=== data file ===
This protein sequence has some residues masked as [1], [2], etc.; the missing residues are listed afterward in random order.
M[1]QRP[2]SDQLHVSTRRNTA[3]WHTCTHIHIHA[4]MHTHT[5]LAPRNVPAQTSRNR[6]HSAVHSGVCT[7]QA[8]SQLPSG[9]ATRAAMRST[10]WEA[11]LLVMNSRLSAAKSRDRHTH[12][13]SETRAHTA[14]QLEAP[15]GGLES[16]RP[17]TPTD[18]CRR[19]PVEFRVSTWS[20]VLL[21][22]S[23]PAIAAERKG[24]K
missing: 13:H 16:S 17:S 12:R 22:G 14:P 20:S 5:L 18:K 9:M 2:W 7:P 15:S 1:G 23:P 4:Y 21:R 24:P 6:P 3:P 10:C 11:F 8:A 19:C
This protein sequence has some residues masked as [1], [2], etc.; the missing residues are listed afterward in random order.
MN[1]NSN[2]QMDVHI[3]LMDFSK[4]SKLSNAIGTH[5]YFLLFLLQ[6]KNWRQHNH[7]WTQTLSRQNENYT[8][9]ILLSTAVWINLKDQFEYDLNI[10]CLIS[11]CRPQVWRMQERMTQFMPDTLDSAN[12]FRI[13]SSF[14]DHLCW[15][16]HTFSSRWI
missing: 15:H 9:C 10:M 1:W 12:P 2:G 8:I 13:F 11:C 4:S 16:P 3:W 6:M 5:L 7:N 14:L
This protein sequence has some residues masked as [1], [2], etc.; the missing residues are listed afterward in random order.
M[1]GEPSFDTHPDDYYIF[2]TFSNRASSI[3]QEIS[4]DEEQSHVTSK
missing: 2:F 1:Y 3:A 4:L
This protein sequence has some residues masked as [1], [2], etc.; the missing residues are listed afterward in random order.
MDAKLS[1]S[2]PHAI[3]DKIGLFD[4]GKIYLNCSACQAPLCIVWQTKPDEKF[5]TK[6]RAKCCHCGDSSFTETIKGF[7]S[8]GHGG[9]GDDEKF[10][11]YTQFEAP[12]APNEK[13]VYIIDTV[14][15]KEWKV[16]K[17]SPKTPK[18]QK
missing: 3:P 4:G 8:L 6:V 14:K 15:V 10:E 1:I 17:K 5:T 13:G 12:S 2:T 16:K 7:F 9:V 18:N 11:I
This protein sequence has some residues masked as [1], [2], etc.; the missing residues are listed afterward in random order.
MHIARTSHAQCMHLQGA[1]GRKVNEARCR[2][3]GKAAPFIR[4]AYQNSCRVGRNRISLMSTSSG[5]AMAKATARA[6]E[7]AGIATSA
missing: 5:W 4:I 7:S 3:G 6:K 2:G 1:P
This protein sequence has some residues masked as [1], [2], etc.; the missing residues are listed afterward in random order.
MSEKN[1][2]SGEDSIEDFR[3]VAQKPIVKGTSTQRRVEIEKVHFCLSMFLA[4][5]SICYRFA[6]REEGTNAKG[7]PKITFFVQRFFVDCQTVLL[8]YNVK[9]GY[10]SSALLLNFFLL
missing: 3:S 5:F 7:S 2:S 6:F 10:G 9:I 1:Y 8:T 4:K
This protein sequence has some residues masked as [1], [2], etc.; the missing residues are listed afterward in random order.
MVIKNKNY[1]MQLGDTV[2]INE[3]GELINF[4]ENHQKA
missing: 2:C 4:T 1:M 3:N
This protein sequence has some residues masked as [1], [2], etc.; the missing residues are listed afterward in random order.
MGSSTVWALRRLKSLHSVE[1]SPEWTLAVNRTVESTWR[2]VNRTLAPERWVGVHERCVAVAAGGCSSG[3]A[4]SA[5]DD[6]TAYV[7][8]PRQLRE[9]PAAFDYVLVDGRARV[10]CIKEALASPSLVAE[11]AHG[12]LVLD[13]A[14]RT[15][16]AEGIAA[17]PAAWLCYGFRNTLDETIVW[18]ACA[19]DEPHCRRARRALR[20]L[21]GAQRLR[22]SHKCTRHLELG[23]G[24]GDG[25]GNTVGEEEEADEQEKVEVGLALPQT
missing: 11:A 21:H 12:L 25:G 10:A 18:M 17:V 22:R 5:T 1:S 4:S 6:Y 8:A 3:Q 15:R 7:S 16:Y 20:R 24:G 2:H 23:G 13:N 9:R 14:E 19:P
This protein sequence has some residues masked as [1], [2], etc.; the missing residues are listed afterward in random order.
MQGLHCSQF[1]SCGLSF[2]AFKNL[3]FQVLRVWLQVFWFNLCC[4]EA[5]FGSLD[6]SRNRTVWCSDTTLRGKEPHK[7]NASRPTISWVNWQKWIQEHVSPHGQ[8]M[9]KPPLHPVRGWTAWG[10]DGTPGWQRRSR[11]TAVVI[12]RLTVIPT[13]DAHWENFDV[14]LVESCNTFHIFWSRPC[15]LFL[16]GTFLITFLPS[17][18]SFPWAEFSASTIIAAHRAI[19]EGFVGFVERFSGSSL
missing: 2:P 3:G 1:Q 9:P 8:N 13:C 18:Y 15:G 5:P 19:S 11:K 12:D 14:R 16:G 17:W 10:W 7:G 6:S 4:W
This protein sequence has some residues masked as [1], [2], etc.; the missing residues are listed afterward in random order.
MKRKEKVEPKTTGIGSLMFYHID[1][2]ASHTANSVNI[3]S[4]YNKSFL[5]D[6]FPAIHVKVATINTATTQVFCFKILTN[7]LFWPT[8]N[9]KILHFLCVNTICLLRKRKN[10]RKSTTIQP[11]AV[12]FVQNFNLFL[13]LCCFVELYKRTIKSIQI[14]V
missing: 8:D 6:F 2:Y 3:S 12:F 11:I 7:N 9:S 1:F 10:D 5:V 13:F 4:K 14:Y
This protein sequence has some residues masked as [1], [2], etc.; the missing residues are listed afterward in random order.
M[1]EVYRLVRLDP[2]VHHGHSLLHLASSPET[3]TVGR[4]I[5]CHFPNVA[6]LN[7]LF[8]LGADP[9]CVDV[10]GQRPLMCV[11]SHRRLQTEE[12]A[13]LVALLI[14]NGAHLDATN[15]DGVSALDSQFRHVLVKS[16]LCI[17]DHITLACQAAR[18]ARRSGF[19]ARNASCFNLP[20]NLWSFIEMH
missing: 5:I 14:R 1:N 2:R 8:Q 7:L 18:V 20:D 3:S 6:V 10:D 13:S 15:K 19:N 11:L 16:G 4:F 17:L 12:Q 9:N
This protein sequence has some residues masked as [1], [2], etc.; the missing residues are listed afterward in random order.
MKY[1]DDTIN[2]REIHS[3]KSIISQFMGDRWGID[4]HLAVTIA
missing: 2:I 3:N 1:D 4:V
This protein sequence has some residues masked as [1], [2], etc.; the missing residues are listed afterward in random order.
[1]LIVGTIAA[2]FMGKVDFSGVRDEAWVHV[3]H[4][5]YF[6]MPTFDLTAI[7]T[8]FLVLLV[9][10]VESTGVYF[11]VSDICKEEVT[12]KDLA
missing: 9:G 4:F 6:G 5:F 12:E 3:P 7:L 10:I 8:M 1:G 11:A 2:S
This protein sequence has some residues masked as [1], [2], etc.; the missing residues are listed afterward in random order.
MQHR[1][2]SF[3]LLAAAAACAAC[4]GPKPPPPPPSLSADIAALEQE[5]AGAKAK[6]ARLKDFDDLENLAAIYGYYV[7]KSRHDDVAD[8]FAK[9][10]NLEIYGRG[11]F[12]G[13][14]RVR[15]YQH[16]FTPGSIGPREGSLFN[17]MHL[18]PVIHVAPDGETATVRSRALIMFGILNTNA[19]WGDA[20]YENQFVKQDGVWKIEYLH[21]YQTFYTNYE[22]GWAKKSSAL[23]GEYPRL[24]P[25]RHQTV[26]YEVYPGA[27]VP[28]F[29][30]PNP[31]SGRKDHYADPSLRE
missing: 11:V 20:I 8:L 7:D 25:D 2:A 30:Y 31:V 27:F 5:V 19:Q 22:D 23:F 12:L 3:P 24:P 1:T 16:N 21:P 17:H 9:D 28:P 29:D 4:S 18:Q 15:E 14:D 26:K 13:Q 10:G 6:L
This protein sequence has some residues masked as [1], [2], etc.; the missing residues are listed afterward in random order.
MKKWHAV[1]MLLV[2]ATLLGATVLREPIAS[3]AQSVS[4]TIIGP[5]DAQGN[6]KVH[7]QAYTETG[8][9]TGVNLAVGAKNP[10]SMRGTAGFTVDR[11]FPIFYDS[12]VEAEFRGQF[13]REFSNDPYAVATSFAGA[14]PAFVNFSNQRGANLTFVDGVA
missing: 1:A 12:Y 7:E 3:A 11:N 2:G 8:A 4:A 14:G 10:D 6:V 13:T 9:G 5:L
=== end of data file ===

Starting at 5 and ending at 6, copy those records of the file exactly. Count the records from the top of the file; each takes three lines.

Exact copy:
This protein sequence has some residues masked as [1], [2], etc.; the missing residues are listed afterward in random order.
MHIARTSHAQCMHLQGA[1]GRKVNEARCR[2][3]GKAAPFIR[4]AYQNSCRVGRNRISLMSTSSG[5]AMAKATARA[6]E[7]AGIATSA
missing: 5:W 4:I 7:S 3:G 6:K 2:G 1:P
This protein sequence has some residues masked as [1], [2], etc.; the missing residues are listed afterward in random order.
MSEKN[1][2]SGEDSIEDFR[3]VAQKPIVKGTSTQRRVEIEKVHFCLSMFLA[4][5]SICYRFA[6]REEGTNAKG[7]PKITFFVQRFFVDCQTVLL[8]YNVK[9]GY[10]SSALLLNFFLL
missing: 3:S 5:F 7:S 2:S 6:F 10:G 9:I 1:Y 8:T 4:K